Tesla shares surge to new high on S&P 500 inclusion
Tesla shares went on a wild ride in the final hour of trading on Friday before closing at another record high, as investors scrambled to obtain the shares ahead of the company’s inclusion in the Standard & Poor’s 500 index.
The elevation of Elon Musk’s electric car maker to the premier U.S. stock market index had been expected to prompt a heavy volume of trading, but the price swings still caught some investors off guard.
The stock dropped as much as 4.2% before surging to settle up 6% at a new closing high of $695, giving the carmaker a market capitalization of $658 billion. More than 200 million shares in Tesla, worth more than $148 billion, were traded through the day, including 69 million shares in the closing auction at $695.
“It was a wild end of the day,” said Robert Verderese, head of cash trading at Virtu Financial. The trading firm was able to process flows and maintain execution quality while share price was fluctuating, he said.
Tesla enters the S&P 500 as the sixth-largest company, after Apple, Microsoft, Amazon, Alphabet and Facebook, its shares having climbed 730% since the start of the year.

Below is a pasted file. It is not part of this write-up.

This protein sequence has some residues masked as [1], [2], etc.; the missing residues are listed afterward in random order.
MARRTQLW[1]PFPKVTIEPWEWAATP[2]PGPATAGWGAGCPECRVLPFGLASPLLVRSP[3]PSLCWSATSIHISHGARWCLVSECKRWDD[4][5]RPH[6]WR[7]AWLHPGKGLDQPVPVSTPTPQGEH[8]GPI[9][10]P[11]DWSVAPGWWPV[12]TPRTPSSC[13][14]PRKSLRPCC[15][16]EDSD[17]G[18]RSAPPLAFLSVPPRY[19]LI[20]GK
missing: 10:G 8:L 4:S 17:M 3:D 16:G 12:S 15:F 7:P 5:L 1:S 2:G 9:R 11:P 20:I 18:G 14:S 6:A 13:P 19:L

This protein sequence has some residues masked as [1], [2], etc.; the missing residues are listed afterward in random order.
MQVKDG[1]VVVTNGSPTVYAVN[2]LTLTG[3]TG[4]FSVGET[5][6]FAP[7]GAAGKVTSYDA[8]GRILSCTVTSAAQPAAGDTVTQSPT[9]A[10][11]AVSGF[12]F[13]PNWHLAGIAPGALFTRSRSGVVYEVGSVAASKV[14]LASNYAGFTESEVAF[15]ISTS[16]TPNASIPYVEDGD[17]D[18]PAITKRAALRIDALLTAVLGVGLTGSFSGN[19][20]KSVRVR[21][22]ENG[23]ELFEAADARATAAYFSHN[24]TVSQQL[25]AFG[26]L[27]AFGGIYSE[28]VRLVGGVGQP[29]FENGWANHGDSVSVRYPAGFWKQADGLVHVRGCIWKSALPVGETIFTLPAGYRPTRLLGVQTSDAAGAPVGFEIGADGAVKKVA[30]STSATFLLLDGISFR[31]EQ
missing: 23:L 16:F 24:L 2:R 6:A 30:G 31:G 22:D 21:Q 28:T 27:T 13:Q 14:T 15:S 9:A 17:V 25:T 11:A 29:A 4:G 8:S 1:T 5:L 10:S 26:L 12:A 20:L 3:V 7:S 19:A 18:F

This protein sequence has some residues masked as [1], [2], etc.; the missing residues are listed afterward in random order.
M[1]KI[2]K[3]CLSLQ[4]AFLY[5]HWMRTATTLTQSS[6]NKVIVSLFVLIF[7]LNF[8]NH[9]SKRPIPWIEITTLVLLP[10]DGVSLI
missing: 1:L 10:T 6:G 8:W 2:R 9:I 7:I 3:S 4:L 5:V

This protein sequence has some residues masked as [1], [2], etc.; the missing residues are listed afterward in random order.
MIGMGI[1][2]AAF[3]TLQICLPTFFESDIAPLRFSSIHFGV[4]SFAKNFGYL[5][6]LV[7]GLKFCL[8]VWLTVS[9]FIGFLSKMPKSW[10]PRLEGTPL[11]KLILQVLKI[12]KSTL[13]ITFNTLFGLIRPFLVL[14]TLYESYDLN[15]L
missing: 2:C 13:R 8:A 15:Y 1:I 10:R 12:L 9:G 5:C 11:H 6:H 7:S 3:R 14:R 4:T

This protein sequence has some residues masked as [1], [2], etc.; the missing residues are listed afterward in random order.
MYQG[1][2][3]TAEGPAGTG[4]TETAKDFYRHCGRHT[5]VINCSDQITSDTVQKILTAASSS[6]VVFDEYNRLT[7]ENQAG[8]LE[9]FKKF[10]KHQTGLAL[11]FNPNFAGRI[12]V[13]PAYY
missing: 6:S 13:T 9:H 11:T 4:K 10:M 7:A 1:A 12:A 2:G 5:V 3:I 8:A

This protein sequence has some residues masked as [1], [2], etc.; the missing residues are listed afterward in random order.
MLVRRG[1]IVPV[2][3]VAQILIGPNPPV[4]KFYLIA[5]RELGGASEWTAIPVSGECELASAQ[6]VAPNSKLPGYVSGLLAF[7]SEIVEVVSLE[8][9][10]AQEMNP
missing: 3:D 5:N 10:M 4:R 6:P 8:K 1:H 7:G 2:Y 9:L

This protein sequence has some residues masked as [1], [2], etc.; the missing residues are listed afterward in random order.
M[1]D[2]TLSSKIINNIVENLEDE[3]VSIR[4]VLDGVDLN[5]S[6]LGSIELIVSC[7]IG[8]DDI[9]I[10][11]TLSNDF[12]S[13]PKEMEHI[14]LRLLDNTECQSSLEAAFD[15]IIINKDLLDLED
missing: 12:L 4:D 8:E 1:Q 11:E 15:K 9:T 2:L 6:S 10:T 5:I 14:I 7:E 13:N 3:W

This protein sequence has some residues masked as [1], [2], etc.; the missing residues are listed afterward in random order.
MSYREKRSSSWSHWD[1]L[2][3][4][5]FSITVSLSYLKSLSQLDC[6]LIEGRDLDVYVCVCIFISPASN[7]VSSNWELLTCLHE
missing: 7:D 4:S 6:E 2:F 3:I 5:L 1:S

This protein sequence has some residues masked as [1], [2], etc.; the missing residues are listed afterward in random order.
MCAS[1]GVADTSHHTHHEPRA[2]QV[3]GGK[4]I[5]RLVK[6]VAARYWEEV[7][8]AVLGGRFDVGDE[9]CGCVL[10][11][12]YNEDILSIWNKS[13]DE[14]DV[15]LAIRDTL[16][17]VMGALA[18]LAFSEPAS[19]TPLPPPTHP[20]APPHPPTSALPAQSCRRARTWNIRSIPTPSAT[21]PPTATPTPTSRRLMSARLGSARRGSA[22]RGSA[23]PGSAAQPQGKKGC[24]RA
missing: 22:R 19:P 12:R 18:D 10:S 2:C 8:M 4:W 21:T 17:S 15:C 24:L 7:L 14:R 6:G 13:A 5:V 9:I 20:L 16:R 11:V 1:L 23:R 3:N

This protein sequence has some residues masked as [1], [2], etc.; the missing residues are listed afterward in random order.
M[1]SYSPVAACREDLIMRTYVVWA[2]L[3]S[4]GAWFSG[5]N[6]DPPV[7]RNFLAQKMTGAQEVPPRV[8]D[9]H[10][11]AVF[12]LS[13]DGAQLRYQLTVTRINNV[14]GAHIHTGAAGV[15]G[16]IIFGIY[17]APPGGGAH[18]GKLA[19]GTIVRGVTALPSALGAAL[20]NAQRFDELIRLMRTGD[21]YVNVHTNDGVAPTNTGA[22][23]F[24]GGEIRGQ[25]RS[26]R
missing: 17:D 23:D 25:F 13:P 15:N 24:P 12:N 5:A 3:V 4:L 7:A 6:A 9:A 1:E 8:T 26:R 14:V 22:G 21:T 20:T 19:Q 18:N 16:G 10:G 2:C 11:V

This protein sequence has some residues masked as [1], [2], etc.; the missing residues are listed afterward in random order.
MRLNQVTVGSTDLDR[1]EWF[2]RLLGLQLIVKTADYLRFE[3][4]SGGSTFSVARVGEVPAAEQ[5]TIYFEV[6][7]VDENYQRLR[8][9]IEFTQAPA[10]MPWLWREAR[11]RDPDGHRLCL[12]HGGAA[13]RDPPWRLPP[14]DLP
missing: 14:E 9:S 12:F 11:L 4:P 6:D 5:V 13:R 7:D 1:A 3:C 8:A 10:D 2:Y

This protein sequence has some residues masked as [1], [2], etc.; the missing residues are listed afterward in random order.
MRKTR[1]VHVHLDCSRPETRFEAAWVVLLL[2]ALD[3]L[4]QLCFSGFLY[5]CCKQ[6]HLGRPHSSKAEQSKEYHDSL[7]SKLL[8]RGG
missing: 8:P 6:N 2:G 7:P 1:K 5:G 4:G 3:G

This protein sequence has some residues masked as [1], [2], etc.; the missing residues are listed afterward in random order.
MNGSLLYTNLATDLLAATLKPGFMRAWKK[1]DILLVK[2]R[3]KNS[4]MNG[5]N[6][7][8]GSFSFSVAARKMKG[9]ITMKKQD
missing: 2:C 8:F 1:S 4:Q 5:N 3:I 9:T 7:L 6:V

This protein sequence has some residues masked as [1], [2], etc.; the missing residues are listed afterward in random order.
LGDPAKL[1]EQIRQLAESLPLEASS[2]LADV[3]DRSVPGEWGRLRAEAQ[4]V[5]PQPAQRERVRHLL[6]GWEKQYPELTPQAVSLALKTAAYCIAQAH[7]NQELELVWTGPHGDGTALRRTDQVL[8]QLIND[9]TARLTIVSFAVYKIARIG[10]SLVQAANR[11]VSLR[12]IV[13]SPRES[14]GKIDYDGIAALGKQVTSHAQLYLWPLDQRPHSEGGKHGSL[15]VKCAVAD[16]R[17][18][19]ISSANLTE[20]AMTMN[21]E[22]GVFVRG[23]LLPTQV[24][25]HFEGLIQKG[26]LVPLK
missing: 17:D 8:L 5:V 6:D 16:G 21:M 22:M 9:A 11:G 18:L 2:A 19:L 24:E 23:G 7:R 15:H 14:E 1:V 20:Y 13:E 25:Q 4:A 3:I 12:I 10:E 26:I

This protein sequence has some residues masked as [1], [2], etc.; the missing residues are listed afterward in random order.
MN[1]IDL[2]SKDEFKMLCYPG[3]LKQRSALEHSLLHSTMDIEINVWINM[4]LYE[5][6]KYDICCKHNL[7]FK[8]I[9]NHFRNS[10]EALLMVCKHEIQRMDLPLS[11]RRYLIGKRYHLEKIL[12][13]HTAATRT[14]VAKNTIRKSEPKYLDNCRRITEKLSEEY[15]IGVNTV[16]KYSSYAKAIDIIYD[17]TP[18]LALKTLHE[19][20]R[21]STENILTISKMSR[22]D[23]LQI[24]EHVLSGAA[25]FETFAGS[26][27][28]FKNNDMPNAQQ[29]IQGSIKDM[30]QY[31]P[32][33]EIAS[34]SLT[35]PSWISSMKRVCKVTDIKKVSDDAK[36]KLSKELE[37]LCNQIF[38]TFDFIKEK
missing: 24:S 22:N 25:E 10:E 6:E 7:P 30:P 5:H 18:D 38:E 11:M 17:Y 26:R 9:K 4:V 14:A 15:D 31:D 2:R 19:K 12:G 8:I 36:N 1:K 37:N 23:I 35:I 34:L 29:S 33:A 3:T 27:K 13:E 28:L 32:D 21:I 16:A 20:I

The stock is up 70% since mid-November, when S&P Dow Jones Indices announced the company would be joining the blue-chip benchmark. That latest leg of its bull run reflected investors and market makers hoping to sell to S&P 500 tracker funds that needed the stock on Friday.
In after-hours trading, the stock was lower by 3%.
Rob Arnott and analysts at Research Affiliates said the inclusion of Tesla illustrates why “traditional cap-weighted indices, such as the S&P 500, are structured to buy high and sell low — and Tesla is a prime example of this maxim.”
Once added to the S&P 500, “history indicates it is likely to underperform the market in the year after entry,” they said.
Apartment Investment and Management, the real estate business that is leaving the S&P 500 to make room for Tesla, “is likely to outperform the index over the next year by as much as 20%,” Research Associates said, based on the average performance of companies that left the S&P 500 between 1987 and 2017.
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